We have a wooden dresser that I use to store guest linens. Despite fresh laundering, things consistently smell of wood on the way out. Not a soft pine scent either, more of a musty pile of sticks smell. These simple bundles now impart a light, sweet odor to our guest towels.
What you’ll need to make four
½ teaspoon vanilla extract
1 tablespoon water
4 cotton balls
1 plastic sandwich bag, cut into four pieces
4 twist ties
What to do
Mix the vanilla and water in a small bowl. Flatten or open your plastic bag pieces on a countertop. Dip the cotton balls into the vanilla mix and place each in the center of a piece of plastic. Gather the plastic edges, keeping the cotton ball in the center, and use a twist tie to bind. When all four bags are sealed, poke three or four times with the toothpick to let the scent out slowly. Read more about Vanilla-Scented Linens …
At the local antique store, I found a set of tall, swivel chairs for my kitchen island for $12.50 each. They were previously recovered in a ’60s oilcloth print of roosters, trees and farm scenes. It was a stained and discolored, so I decided to reupholster it with an oilcloth print fragment that I purchased at Jo-Ann Fabrics in the leftover bin for $3. I sliced the fabric into a large circle, stretched it over a thin piece of polyester batting, and used a staple gun to hold it in place, pulling each side taut as I stapled around the edge. When finished stapling, I cut off extra fabric and reattached the chair backs.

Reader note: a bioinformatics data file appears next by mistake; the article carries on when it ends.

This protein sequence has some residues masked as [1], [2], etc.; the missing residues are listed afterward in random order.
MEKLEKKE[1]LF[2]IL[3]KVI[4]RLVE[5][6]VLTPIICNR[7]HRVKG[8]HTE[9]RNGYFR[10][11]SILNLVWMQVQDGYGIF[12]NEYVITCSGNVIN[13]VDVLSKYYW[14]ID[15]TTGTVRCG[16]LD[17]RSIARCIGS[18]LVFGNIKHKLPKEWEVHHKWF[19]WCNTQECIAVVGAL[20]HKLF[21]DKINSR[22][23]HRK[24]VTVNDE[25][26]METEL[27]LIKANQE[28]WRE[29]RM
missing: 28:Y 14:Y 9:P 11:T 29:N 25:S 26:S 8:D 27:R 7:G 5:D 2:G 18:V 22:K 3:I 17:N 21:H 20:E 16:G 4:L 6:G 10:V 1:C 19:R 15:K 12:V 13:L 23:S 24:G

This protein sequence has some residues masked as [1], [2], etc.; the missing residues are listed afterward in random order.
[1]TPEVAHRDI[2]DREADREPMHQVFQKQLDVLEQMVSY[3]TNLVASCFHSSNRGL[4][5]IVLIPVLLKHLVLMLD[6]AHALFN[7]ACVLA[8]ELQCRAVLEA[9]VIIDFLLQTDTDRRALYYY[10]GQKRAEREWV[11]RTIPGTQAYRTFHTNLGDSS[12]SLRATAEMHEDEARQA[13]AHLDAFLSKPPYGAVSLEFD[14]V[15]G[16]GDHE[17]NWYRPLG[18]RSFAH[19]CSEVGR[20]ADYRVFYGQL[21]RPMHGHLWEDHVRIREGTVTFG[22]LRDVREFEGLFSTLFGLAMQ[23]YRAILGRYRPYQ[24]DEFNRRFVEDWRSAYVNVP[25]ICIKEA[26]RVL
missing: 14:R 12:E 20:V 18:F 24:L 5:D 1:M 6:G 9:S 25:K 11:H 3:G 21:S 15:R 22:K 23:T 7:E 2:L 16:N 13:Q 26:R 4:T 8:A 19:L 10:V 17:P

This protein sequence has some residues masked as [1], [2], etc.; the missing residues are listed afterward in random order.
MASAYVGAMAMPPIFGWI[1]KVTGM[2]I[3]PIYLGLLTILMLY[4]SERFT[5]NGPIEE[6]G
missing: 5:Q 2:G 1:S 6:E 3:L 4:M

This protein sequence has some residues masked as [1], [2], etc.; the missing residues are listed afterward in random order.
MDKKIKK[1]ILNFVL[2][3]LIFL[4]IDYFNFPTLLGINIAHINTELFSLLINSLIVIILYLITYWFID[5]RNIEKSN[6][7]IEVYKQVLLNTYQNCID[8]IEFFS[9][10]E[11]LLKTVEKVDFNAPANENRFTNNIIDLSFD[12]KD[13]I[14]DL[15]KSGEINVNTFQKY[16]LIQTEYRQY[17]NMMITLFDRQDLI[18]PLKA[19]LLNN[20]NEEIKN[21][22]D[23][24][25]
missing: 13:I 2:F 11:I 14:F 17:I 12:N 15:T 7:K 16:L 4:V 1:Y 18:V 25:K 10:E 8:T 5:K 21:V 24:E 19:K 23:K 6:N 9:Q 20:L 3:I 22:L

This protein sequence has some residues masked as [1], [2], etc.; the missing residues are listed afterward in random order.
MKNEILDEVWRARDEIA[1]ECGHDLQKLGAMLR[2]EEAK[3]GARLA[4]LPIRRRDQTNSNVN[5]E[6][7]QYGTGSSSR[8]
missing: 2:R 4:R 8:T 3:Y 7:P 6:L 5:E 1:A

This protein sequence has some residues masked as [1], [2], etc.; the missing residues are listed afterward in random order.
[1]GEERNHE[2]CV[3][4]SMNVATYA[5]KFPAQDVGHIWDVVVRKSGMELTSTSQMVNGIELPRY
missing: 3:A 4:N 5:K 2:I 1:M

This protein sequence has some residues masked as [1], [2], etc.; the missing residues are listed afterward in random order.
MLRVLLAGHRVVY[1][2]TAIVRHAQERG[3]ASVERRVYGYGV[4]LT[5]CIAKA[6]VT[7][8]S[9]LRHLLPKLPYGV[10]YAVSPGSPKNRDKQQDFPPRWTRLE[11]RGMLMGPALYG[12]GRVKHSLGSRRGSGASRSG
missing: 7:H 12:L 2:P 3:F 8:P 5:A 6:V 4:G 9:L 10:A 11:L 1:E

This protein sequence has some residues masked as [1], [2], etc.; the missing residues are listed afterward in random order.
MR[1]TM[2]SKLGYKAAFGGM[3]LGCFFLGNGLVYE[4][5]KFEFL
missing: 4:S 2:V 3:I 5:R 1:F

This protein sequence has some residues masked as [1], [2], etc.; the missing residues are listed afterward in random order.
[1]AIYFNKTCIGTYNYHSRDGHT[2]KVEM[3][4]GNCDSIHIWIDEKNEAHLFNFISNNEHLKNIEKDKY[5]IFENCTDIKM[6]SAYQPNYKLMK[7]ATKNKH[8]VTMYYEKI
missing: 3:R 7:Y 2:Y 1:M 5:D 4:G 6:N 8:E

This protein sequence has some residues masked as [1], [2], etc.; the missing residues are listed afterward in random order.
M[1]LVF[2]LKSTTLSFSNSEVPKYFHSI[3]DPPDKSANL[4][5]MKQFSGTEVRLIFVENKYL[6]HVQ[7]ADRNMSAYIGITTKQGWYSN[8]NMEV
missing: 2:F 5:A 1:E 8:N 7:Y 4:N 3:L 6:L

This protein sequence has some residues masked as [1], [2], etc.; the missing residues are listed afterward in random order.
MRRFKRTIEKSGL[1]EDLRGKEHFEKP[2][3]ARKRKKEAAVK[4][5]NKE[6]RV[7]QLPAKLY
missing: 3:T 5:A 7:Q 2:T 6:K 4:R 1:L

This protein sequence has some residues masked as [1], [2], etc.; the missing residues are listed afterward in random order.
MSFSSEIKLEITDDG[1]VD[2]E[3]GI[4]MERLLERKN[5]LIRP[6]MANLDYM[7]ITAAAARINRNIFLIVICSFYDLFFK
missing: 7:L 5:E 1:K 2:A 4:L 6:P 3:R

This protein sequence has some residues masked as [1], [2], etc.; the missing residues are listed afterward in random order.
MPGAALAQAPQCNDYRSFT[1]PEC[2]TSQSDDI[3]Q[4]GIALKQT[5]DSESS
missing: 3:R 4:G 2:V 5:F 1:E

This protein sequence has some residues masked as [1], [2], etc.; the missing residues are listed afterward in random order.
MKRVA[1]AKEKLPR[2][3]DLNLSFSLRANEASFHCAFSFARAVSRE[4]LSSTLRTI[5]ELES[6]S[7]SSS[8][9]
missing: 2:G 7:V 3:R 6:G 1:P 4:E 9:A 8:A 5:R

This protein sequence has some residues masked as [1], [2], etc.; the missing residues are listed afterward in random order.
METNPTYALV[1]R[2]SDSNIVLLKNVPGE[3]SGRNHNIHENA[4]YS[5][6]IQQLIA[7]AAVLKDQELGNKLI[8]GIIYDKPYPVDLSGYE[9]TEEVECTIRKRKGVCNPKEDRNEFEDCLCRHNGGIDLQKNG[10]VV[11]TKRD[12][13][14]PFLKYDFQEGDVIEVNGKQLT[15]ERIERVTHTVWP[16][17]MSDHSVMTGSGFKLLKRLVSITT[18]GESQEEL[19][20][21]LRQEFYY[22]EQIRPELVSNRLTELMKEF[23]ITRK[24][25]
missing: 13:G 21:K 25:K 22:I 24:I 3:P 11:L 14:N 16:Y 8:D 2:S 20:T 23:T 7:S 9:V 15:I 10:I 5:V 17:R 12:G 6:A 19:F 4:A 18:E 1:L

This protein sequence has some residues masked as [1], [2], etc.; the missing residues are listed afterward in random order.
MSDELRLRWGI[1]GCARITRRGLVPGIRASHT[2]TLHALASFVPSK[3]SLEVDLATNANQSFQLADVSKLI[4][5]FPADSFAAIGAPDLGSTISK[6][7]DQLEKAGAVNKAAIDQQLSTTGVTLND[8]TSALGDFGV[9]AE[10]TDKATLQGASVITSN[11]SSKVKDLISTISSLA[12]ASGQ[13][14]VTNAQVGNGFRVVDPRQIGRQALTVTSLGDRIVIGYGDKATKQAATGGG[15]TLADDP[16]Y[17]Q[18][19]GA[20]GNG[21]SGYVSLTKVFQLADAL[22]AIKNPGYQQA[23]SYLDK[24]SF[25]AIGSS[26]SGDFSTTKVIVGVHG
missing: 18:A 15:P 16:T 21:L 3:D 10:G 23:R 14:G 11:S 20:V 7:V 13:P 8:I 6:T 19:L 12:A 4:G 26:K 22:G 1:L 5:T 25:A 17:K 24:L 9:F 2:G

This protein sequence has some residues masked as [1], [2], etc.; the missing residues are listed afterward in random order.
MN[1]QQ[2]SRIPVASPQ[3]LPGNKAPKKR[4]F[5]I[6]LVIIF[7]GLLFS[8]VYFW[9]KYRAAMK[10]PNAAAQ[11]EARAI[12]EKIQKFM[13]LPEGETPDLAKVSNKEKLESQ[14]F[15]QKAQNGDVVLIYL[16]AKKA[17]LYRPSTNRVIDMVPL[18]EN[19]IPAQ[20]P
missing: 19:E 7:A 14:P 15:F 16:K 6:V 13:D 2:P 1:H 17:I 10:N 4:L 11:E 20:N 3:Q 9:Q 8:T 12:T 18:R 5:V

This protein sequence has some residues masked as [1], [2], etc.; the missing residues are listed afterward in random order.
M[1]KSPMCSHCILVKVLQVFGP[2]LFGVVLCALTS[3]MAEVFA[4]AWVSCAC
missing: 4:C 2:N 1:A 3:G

For a professional finish, you can use a round of cardboard that laps over the fabric edge and nail it down with upholstery tacks. This finish offers a nice hand feel, if you’ll be touching your recovered surface often and need to minimize sharp edges. Store co-owner Robin said to polish the chrome up with that stuff you rub onto your hubcaps to buff the imperfections and get back the metal’s sheen. I still haven’t done this, since it wasn’t available at our small-town grocer. I plan to pick some up on my next trip to Kansas City.